“For this reason we also need to be thinking about producing seed in the UK again, not just to mitigate climate risk and ensure security of supply, but also because the Precision Breeding may enable production and use of  precision bred seeds long before the rest of Europe, both for domestic and export markets.”

There are other mounting problems for the British sugar beet industry at the moment; the industry is under threat from foreign imports, increased costs and as a minor crop it lacks the scale of investment or government support as we see in other markets, suggests Ian.

“However, sugar beet remains critical to crop diversity in the UK.  Despite advances in genetics that have delivered yield increases of 1.5% year on year for the last 20 years, we are still fighting for the security of British sugar production and battling pests, weeds and diseases by breeding varieties for the unique maritime climate of the UK.”

“Sugar beet is a good news story compared to cane, says Ian. “It uses around five times less water than cane, requires fewer food miles and important to maintain  rotations; so it has an excellent carbon footprint and sustainability credentials. Unfortunately, this has not stopped the threat of competition from cane producing nations which is causing investment in the sector to shrink in the UK.

“Genetics and plant breeding can offer solutions to further improve the profitability of the crop. By breeding varieties that can reduce the reliance on chemistry, nitrogen and energy use for processing, whilst increasing yields, we can help mitigate the threat that imports pose. More robust varieties are the answer to the problem, but breeders need the security that the UK market can be sustainable in order to invest and deliver a decent return on investment. After all it takes us 10 years to breed a variety and 3 years to produce the seed – so we’re very much looking at the long term.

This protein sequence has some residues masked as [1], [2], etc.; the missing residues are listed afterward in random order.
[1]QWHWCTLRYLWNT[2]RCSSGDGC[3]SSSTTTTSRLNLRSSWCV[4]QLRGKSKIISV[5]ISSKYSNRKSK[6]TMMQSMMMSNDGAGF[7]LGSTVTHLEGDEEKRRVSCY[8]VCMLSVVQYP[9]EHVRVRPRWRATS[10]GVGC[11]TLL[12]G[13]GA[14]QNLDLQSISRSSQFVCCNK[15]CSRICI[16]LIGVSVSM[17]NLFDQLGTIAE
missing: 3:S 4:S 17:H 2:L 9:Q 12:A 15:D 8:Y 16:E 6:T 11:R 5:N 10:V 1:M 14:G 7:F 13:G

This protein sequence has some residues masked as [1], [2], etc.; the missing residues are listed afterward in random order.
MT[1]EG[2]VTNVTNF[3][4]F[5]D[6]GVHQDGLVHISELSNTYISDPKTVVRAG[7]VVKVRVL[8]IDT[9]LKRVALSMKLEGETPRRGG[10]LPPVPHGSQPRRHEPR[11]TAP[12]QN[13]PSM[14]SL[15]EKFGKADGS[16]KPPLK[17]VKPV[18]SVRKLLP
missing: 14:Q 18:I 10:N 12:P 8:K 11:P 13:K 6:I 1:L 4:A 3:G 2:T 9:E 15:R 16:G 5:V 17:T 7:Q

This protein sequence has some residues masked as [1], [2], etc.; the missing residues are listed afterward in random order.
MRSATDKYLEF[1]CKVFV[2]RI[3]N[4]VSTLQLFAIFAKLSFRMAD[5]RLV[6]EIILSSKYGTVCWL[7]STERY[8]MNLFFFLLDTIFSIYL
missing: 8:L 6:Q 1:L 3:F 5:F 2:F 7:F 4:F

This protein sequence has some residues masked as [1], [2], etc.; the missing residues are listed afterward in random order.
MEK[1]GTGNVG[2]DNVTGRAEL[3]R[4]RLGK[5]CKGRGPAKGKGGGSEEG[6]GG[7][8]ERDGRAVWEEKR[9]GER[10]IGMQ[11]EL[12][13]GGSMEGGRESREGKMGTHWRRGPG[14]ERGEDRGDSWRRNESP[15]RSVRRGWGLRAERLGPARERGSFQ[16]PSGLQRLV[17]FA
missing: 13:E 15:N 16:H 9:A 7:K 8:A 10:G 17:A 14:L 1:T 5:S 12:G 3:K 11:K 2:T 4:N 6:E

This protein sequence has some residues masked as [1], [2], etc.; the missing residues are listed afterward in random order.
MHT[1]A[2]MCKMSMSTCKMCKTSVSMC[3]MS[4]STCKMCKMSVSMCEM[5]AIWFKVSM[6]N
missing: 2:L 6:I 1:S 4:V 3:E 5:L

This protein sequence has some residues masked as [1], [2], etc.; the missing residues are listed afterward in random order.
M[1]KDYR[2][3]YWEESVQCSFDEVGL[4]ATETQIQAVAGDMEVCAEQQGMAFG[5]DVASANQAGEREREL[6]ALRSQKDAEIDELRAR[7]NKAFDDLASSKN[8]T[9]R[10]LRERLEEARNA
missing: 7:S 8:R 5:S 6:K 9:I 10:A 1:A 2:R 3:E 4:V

“Further efforts are also being made to increase support for UK sugar beet production and it is hoped that by advocating the importance of sugar beet to crop diversity and the economy, that a sustainable trade in British sugar can be maintained.”

Breeding research and development is key to maintaining the competitiveness British sugar industry as an important fixture in British agriculture and SESVanderHave are playing a key part in this process. “We are now managing around 30,000 trial plots on around 30 hectares across the UK, across Europe we have around 150,000 trial plots,” says Ian. “Our UK plots are drilled with a precision Monosem drill and harvested with the only mobile tare house operating in the UK which gives considerable flexibility and speed to wash, weigh and produce brei instantly.